The other day, I received a newsletter about an upcoming bike clinic that sounded interesting to me so I clicked through to learn more and couldn’t find any information on the website despite my diligence. Had I been lesser motivated to participate in the clinic, I would have given up, but we have some new, rather challenging trails in our community, and my competitive self wants to be able to nail them.
This competitiveness drives me to search for a contact email on the website, which I finally found.
Two days later, I received a reply letting me know they had updated the website, and I can now find that information. Only, they didn’t include a link, and I couldn’t remember the name of the company, let alone the website URL. I checked the respondent’s email address assuming I’d find the URL there but it was a Gmail account. Whah, whah, whah.
My motivation is beginning to wane.
I started to search for the original newsletter or even reply to this person’s message, but to what end?
Is this the level of care I can expect from this company if I can eventually figure out how to give them my money so I can satisfy my need to be a badass in my own mind and become a better rider?
Can I trust the experience to be worth my investment?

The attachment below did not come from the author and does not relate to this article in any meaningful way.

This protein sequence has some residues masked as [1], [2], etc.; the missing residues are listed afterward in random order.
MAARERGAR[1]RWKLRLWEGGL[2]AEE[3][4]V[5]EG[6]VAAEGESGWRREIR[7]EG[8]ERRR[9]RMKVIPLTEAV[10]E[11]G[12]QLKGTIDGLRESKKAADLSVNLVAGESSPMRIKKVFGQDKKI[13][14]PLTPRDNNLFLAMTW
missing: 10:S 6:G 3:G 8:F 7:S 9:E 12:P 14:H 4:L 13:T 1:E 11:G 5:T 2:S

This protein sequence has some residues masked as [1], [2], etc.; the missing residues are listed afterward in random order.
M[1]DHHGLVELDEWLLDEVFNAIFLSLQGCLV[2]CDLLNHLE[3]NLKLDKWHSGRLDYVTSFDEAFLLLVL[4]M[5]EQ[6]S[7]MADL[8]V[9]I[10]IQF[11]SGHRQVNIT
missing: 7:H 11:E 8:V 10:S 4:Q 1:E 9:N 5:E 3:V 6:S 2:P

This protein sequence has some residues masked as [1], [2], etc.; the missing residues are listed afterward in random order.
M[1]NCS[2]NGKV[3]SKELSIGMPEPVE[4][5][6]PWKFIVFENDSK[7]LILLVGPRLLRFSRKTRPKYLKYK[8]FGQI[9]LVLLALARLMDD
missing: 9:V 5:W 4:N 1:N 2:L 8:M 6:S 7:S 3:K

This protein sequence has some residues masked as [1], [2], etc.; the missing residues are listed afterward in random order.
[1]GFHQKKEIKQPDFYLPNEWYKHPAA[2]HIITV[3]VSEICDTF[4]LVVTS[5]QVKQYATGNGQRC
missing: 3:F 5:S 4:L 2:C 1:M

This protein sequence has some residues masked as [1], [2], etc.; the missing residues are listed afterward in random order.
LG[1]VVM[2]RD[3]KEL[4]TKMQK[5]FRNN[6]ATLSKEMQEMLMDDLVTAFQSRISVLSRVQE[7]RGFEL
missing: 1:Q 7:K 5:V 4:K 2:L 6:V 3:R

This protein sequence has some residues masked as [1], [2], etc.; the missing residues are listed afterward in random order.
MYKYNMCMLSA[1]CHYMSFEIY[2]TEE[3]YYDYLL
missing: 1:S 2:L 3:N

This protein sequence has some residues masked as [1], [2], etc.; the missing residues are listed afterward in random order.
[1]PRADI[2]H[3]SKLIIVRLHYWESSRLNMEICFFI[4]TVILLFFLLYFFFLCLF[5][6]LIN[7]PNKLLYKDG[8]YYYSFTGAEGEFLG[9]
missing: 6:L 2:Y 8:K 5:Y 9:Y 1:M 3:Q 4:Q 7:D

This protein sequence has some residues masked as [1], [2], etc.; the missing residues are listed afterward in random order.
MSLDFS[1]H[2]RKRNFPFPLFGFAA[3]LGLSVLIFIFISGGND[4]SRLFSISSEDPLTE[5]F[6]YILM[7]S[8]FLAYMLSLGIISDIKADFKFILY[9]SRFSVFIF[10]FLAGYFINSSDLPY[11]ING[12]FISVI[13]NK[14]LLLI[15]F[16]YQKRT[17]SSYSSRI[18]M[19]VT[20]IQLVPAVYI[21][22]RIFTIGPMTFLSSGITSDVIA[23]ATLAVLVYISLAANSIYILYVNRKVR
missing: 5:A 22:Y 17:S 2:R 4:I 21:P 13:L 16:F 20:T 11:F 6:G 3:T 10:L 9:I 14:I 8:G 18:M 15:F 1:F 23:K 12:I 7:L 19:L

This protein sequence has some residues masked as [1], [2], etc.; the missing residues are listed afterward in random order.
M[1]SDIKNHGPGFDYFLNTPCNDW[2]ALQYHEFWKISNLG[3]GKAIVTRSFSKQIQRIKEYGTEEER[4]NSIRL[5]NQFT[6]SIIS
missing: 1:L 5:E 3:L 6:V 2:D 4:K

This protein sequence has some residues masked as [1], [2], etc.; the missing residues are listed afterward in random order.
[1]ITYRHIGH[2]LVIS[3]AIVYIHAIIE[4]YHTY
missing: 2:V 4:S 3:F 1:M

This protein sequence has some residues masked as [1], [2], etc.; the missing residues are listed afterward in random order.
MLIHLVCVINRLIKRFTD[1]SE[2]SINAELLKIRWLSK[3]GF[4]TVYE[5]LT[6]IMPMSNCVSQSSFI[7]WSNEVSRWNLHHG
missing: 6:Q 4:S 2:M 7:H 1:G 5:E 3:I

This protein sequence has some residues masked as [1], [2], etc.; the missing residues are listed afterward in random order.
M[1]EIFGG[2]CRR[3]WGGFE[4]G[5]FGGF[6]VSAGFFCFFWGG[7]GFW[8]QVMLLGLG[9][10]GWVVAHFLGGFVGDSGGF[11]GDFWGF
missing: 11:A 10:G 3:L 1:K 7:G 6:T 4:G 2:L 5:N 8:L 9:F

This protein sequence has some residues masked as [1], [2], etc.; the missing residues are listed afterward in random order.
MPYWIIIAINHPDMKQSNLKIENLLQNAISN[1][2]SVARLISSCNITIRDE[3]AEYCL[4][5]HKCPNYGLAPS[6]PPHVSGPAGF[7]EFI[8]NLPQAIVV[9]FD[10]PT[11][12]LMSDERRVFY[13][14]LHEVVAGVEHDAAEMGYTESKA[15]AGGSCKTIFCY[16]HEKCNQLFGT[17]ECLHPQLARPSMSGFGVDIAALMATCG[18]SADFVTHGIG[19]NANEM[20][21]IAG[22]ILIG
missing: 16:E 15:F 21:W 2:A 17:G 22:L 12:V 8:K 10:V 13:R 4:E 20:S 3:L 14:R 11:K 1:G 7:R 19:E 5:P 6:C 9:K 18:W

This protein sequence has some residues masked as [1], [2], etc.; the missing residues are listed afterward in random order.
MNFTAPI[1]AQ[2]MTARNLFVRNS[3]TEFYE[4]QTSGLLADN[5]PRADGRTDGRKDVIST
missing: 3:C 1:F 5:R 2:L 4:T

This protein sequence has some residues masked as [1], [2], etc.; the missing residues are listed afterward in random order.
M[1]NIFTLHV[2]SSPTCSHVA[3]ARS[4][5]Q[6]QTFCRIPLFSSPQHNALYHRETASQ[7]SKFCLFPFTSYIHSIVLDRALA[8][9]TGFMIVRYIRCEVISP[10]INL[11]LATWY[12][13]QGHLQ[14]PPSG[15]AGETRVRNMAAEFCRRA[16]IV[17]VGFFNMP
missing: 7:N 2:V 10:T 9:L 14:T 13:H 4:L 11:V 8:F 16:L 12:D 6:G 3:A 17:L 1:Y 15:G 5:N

Can I trust they have thought through other details like safety?
Stories are told, stories are heard, but also, stories are inferred.
When we can’t reach a human via your customer service number; when you don’t reply to a voice mail request to make a dinner reservation for 20 people; when your people are gossiping and seem miserable at work, a story is being inferred.
I’m working on a new program called StoryMaking that helps leadership teams weave your story into strategy. We know stories influence action, but action influences stories. And good strategy influences right action, which influences a good story.
When we get this right, the phone gets answered by a human, an employee thinks to include a link to more information. Your client, donor, and customer experience is far better, and so is the story you are telling, whether you mean to or not.
Interested in learning more? Let’s have a conversation.
I’m booking StoryMaking Strategic Planning sessions this fall.
Take care out there.
Some ways I may be able to help you and your team:
Need Guidance And Accountability? Take a big leap: I advise purpose-driven individuals who want to make a big change, level up their career, start a new chapter, or launch a thing. I still have a few spaces available in September for my Take a Big Leap Advisory program. Respond here, and we can schedule a time to discuss.
Help Non-Profit Team Members Level Up their Storytelling. In this three-part series, I can work with your team to help you elevate your organization’s communications and storytelling skills. Want more details? Respond here to schedule a time to talk.
Contact me for details.
Stay in touch.
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